You also have a choice between a general partnership, a limited partnership (LP), limited liability partnership (LLP), or limited liability limited partnerships (LLLP). Like a sole proprietorship, a general partnership is not required to file in Arizona formally. However, both limited partnerships, limited liability partnerships, and limited liability limited partnerships must file with Arizona’s Secretary of State.

Founders also can choose between limited liability companies (LLCs) and corporations, which must be filed with the Arizona Corporation Commission. An LLC is a “flexible form of enterprise that blends elements of the partnership and corporate structures.” A corporation, on the other hand, is “[t]he most complex type of business organization. It is formed by law as a separate entity, completely distinct from those who own it, and has its own rights and responsibilities.”

Choose Your Startup’s Name

In addition to choosing your startup’s structure, you'll also have to choose a name. When picking a name for an LLC, corporation, or limited partnership, you’ll need to distinguish it from any other business names already registered with the state. You can check for available names by visiting Arizona’s entity search database.  

Additionally, you’ll need to follow Arizona’s naming conventions. For example, if your startup is an LLC, then you must include the words “limited liability company” or “limited company,” or the abbreviations of either. As an LLC, you may not use “association,” “corporation,” or “incorporated” in your startup’s name.

Suppose you’re not ready to register your business in Arizona, but you want to reserve your startup's name. In this case, you can reserve a business name, giving you 120 days to submit your entity documents with the state. Arizona notes that “[n]ame reservations obtained online will be given preference and priority over paper name reservations applications, and will be granted immediately.”

To reserve a name for your startup, you’ll pay a nonrefundable filing fee of $45. If you want to file a paper application without immediate approval, you’ll only pay a nonrefundable $10 filing fee.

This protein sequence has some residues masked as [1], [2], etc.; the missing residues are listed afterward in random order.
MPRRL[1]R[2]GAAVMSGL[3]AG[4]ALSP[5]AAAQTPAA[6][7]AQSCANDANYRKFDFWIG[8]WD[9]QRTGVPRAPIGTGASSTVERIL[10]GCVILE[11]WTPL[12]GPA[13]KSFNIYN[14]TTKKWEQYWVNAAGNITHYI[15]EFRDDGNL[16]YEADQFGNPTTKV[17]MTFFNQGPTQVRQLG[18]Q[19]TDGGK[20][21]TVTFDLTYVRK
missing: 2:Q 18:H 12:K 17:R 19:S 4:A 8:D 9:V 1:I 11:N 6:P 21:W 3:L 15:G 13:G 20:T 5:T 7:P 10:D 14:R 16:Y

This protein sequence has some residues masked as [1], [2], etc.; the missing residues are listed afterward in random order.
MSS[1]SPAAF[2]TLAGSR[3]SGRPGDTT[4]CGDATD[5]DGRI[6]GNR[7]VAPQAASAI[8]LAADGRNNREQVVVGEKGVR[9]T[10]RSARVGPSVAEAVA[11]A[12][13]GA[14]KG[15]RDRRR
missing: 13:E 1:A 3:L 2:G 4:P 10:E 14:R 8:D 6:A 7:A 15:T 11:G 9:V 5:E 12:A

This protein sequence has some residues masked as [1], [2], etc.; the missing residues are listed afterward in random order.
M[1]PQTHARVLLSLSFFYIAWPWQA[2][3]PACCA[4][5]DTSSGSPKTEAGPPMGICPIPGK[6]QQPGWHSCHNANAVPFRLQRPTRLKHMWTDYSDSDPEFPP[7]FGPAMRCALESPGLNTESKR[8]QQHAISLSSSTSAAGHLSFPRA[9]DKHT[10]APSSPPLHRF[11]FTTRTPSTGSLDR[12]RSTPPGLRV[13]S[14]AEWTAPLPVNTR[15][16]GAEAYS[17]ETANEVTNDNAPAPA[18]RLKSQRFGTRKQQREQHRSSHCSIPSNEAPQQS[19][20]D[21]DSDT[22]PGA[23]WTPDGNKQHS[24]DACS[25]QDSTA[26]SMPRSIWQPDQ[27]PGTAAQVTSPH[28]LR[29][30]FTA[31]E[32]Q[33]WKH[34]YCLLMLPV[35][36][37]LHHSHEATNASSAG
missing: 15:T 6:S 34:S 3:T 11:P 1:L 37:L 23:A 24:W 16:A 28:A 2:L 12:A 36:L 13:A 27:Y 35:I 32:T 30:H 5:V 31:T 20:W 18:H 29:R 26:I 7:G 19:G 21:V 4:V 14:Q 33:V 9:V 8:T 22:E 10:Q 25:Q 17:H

Note that reserving a startup name is not the same as registering a “doing business as” or DBA name. DBA names are also called trade names. For trade names, you’ll need to file the appropriate documentation with the Arizona Secretary of State’s office, not the Arizona Corporation Commission. Depending on where your startup is located, you also may file your trade name with your county recorder’s local office.

Identify Your Registered Agent

After you choose your startup’s name, you need to identify a registered agent. The Arizona Corporation Commission requires that every corporation or LLC doing business in Arizona must maintain a registered agent or a statutory agent.

A statutory agent is “an individual or a business entity that a corporation or LLC appoints for the purpose of accepting service of process (lawsuit or legal documents) for the corporation or LLC.”

For Arizona partnerships, you’ll designate your registered agent on your formation forms and then submit those forms to Arizona’s Secretary of State.

Submit Your Formation Forms

Finally, after completing the above steps, it's time to submit your formation forms to either Arizona’s Secretary of State (partnerships) or Arizona’s Corporation Commission (LLCs, corporations).   For new entities, the state of Arizona provides sample forms for your use or review.

For example, if you choose to register as a limited partnership, you will file a Certificate of Limited Partnership with Arizona’s Secretary of State to create your startup. You’ll pay a filing fee of $10, plus $3 per page. Typically, processing takes two to three weeks. However, you can expedite your filing by paying an additional $25.

How Much Does It Cost to Register a Business in Arizona?

Depending upon your chosen entity for your startup, you will have your initial filing fee payment, any additional annual filings, and any taxes. For example, you must pay a $50 filing fee for registering an LLC  or a for-profit corporation ($85 for an expedited filing). For a corporation’s annual report filing, the founder must pay $45 or $80 for expedited filing.